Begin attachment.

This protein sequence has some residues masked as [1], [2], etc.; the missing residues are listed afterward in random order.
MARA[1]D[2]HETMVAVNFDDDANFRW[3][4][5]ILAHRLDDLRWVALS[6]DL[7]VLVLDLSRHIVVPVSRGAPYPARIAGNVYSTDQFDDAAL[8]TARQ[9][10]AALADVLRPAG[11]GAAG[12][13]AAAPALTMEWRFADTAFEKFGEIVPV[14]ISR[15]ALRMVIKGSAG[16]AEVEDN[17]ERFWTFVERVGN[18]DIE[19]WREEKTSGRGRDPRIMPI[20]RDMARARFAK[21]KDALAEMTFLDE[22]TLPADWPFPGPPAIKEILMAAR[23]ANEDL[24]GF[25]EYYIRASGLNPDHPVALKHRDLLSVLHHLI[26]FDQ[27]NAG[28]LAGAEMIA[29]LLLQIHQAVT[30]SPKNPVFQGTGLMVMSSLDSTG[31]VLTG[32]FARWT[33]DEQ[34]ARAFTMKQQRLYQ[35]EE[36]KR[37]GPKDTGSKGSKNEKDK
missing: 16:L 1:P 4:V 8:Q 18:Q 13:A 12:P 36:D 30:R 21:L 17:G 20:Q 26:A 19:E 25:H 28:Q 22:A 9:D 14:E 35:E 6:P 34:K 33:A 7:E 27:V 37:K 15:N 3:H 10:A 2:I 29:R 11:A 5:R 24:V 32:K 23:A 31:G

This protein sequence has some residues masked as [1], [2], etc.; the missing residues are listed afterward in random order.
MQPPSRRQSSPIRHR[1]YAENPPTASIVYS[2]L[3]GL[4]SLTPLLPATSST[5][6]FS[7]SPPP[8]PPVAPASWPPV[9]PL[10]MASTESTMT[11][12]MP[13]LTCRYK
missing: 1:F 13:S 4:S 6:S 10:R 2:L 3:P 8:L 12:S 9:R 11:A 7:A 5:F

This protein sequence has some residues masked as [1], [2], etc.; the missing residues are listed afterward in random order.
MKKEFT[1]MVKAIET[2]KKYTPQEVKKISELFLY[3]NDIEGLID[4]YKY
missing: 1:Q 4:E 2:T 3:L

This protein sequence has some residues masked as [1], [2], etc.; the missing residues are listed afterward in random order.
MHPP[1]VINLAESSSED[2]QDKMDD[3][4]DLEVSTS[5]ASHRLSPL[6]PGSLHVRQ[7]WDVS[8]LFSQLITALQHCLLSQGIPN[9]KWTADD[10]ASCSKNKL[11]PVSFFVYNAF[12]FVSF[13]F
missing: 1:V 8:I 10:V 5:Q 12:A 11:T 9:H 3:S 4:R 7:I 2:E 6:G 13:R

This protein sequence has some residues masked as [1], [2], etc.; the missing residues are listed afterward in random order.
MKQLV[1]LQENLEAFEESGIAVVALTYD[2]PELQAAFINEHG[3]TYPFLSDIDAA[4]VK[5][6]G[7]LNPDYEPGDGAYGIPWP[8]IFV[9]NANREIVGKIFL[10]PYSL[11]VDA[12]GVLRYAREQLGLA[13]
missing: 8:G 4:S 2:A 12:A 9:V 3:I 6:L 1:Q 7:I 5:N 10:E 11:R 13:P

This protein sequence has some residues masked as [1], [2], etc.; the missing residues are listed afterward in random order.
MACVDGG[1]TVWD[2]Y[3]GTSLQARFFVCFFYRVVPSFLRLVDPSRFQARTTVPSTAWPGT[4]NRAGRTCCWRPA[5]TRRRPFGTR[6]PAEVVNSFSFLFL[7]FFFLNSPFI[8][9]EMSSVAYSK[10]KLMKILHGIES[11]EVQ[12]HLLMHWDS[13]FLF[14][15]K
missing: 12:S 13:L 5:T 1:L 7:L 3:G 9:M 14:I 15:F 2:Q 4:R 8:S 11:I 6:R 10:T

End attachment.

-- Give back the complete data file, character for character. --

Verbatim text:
This protein sequence has some residues masked as [1], [2], etc.; the missing residues are listed afterward in random order.
MARA[1]D[2]HETMVAVNFDDDANFRW[3][4][5]ILAHRLDDLRWVALS[6]DL[7]VLVLDLSRHIVVPVSRGAPYPARIAGNVYSTDQFDDAAL[8]TARQ[9][10]AALADVLRPAG[11]GAAG[12][13]AAAPALTMEWRFADTAFEKFGEIVPV[14]ISR[15]ALRMVIKGSAG[16]AEVEDN[17]ERFWTFVERVGN[18]DIE[19]WREEKTSGRGRDPRIMPI[20]RDMARARFAK[21]KDALAEMTFLDE[22]TLPADWPFPGPPAIKEILMAAR[23]ANEDL[24]GF[25]EYYIRASGLNPDHPVALKHRDLLSVLHHLI[26]FDQ[27]NAG[28]LAGAEMIA[29]LLLQIHQAVT[30]SPKNPVFQGTGLMVMSSLDSTG[31]VLTG[32]FARWT[33]DEQ[34]ARAFTMKQQRLYQ[35]EE[36]KR[37]GPKDTGSKGSKNEKDK
missing: 16:L 1:P 4:V 8:Q 18:Q 13:A 12:P 36:D 30:R 21:L 17:G 20:Q 26:A 19:E 25:H 28:Q 22:A 9:D 14:E 35:E 6:P 34:K 33:A 7:E 27:V 37:K 15:N 3:H 10:A 2:I 29:R 11:A 5:R 24:V 32:K 23:A 31:G

This protein sequence has some residues masked as [1], [2], etc.; the missing residues are listed afterward in random order.
MQPPSRRQSSPIRHR[1]YAENPPTASIVYS[2]L[3]GL[4]SLTPLLPATSST[5][6]FS[7]SPPP[8]PPVAPASWPPV[9]PL[10]MASTESTMT[11][12]MP[13]LTCRYK
missing: 1:F 13:S 4:S 6:S 10:R 2:L 3:P 8:L 12:S 9:R 11:A 7:A 5:F

This protein sequence has some residues masked as [1], [2], etc.; the missing residues are listed afterward in random order.
MKKEFT[1]MVKAIET[2]KKYTPQEVKKISELFLY[3]NDIEGLID[4]YKY
missing: 1:Q 4:E 2:T 3:L

This protein sequence has some residues masked as [1], [2], etc.; the missing residues are listed afterward in random order.
MHPP[1]VINLAESSSED[2]QDKMDD[3][4]DLEVSTS[5]ASHRLSPL[6]PGSLHVRQ[7]WDVS[8]LFSQLITALQHCLLSQGIPN[9]KWTADD[10]ASCSKNKL[11]PVSFFVYNAF[12]FVSF[13]F
missing: 1:V 8:I 10:V 5:Q 12:A 11:T 9:H 3:S 4:R 7:I 2:E 6:G 13:R

This protein sequence has some residues masked as [1], [2], etc.; the missing residues are listed afterward in random order.
MKQLV[1]LQENLEAFEESGIAVVALTYD[2]PELQAAFINEHG[3]TYPFLSDIDAA[4]VK[5][6]G[7]LNPDYEPGDGAYGIPWP[8]IFV[9]NANREIVGKIFL[10]PYSL[11]VDA[12]GVLRYAREQLGLA[13]
missing: 8:G 4:S 2:A 12:A 9:V 3:I 6:L 1:Q 7:I 5:N 10:E 11:R 13:P

This protein sequence has some residues masked as [1], [2], etc.; the missing residues are listed afterward in random order.
MACVDGG[1]TVWD[2]Y[3]GTSLQARFFVCFFYRVVPSFLRLVDPSRFQARTTVPSTAWPGT[4]NRAGRTCCWRPA[5]TRRRPFGTR[6]PAEVVNSFSFLFL[7]FFFLNSPFI[8][9]EMSSVAYSK[10]KLMKILHGIES[11]EVQ[12]HLLMHWDS[13]FLF[14][15]K
missing: 12:S 13:L 5:T 1:L 7:L 3:G 9:M 14:I 15:F 2:Q 4:R 8:S 11:I 6:R 10:T